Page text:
Phone: 203 742-1450
Fairfield County Catholic Cemeteries of the Diocese of Bridgeport

March 15, 2023

“Take gentle care of your beautiful self.”
– Sister Pauline Semkow, RSM

A caregiver’s grief is uniquely different. After the funeral of a loved one, family members and friends return to their daily routine, but the caregiver’s daily routine no longer exists. Sometimes there is relief; however, the void may also be accompanied by feelings of profound sadness, loss, hopelessness, anger, and even guilt as a result of troubling questions like “Maybe I didn’t do all that I could have.”

A day that had been filled with personal care, feeding, medicating, nurse’s visits, doctor’s appointments, conversations, crises, decisions, and friendship is over. All the mundane functions of caregiving come to an end.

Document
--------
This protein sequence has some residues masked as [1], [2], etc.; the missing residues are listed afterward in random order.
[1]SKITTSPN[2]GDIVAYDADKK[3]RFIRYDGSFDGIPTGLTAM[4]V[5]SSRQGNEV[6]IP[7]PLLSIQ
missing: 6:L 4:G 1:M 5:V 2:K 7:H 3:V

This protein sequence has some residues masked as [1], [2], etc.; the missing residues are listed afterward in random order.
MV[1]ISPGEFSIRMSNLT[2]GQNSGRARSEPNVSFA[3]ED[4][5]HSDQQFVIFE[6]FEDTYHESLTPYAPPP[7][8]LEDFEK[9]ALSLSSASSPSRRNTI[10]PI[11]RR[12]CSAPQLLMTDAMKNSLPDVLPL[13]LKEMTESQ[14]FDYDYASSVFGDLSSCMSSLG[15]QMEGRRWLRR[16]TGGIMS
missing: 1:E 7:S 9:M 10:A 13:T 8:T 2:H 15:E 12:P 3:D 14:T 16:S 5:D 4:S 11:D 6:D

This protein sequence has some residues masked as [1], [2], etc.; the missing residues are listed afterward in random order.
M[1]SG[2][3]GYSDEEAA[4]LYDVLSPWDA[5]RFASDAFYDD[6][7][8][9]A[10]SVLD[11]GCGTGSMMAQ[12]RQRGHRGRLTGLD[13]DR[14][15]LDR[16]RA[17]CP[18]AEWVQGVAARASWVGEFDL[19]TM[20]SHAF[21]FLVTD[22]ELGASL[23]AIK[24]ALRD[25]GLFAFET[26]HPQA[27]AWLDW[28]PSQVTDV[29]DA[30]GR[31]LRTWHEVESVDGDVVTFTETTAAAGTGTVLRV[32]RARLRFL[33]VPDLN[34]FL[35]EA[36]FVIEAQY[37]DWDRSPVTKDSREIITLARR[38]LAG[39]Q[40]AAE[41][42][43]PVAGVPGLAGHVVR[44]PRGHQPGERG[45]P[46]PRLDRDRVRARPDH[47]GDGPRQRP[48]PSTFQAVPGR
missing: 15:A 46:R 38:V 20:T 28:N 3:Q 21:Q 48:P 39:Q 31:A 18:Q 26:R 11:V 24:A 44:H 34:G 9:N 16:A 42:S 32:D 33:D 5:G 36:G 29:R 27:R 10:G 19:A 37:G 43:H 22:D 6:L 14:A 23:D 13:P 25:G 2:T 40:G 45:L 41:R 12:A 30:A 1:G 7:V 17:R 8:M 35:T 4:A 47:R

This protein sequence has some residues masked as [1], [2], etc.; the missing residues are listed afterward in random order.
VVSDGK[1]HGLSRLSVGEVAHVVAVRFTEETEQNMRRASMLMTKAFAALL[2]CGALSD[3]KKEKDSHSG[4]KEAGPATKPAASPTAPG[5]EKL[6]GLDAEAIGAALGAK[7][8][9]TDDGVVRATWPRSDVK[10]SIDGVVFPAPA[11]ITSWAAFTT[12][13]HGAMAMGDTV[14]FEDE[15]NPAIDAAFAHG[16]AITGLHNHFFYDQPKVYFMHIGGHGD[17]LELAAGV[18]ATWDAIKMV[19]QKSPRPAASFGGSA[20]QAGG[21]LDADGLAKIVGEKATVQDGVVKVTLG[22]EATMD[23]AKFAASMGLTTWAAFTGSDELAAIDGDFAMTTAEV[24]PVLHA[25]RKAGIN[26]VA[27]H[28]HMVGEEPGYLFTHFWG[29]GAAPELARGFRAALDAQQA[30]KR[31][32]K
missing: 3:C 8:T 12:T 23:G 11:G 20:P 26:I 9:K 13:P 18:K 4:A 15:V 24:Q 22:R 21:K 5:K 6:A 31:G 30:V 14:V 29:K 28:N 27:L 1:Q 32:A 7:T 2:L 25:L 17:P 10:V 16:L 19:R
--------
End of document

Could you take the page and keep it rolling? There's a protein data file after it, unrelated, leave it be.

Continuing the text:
This confusing collection of emotions, from sadness to anger, guilt to joy, relief to regret, is normal after someone dies. These feelings may be so much more intense for caregivers who often need to redefine their identity once their loved one has died. They may not realize it has a name — grief — and they suffer it too.

Caregiving is a common and yet unheralded vocation. Sometimes it’s thankless. The reality is that the world is filled with caregivers, and very often we don’t even recognize them.

Tending to the needs of a sick or dying person can take its toll emotionally and physically, often leading to burnout and stress.

For caregivers, grieving the loss of a person can seem like walking a solitary path.


Do something special for yourself today. Never underestimate the good that you did caring for another human being when they were most vulnerable.